Sujata Koirala, former deputy PM Nepal addresses FII members in Gurugram
Sujata Koirala, former deputy Prime Minister of Nepal, former foreign minister needs no introduction coming from the illustrious political Koirala family of Nepal. Today, she was in Gurugram for a function organised by the Federation of Indian Industry (FII). The team FII under the guidance of Deepak Jain, managing director of FII, and Hitender Mehta, chairman of International Affairs Committee FII, welcomed her.
Vineeta Jerath, editor SUBURB & chairperson Women Empowerment (CSR) FII, in a candid conversation with Nepal’s articulate politician, Sujata Koirala.
Former Deputy PM and former foreign minister of Nepal, Sujata Koirala, spoke emphatically and affectionately at the forum about historical Indo-Nepal relations. She called it a good time to invest in Nepal with the progressive government ruling Nepal. Referring to the old rhetoric that India and Nepal have ‘Roti- Beti ka Rishta,’ she said that sometimes misunderstandings happen among close aids, but that does not change the old equation.
Remembering her father, Girija Prasad Koirala, President of Nepali Congress and Prime Minister several times from 1991 – to 2008 and Sushma Koirala, her mother (in whose memory Sujata Koirala has established trust, hospital and colleges) said, “During the last days, my father took a promise from me to work towards improving ties between India and Nepal.” Refering to pre-indepence times, Sujata said that her father and uncles were followers of Mahatma Gandhi and greatly influenced by Gandhian principles. Following in his father Girija Prasad’s footsteps, Sujata believes in nurturing cordial relations between India-Nepal. Ms Koirala called upon leaders of various industry sectors present in the meeting to open Industries in Nepal. She further met them separately, promising them to offer assistance for their business in Nepal.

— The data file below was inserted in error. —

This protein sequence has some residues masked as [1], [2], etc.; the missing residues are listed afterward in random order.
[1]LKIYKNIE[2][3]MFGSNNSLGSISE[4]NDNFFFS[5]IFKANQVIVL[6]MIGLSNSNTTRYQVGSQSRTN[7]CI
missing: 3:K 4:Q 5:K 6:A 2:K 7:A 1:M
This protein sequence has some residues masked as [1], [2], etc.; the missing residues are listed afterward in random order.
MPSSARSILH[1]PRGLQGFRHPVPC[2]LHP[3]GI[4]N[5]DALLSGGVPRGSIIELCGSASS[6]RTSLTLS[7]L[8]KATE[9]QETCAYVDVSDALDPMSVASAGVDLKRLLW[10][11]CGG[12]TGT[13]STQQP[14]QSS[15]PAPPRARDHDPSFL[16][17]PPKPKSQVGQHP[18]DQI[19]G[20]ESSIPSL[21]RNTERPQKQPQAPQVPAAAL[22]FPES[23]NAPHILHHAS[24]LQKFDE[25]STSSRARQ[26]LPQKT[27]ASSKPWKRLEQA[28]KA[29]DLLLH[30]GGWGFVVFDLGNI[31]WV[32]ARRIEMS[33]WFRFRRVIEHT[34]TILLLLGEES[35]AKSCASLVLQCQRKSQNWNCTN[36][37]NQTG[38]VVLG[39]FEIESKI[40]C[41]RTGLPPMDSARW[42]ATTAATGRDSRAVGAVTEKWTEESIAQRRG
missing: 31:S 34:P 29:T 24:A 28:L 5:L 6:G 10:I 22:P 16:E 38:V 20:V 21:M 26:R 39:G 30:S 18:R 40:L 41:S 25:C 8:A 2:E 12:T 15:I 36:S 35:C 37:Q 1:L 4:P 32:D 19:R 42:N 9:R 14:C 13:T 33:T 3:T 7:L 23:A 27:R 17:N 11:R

National Women’s Rights day in Nepal
On the occasion of 4th National Women’s Rights Day today, Ms Koirala said that there is a 33 per cent seat allocation for women in the federal parliament of Nepal. Gradually the old mindset of misogyny is breaking. She said the need of the hour is the development of the education and health sector in Nepal, followed by infrastructure. “The laws for women are strong in the constitution of Nepal, but the implementation is slow. Lack of education, poor infrastructure and abysmal internet connection in the rural areas of Nepal have left the womenfolk still struggling for their voice.”
Sujata Koirala has a stunning, graceful demeanour, fond of draping cotton sarees, an alumna of Shantiniketan, aunt of Bollywood actor Manisha Koirala. Ask her what she likes the most about India, and she promptly says its warmth, the people, food and her friends in India she had missed the most in the last five years when she was not able to visit India.
Talking about the automobile sector condition in Nepal and nudging the FII members from the automobile industry, Deepak Jain, Managing Director of FII, pointed out, “The automobile industry in Nepal requires handholding particularly. The import duty on cars is as high as about 288 per cent, making it almost impossible for the common public to own cars. The budget for the current fiscal year slashed import duty on battery-powered autos from 40 to 10 per cent to expand electricity use and promote environment-friendly transportation. According to car dealers, the demand for electric vehicles is very high, but production is down in India, where Nepal imports most of its vehicle needs.”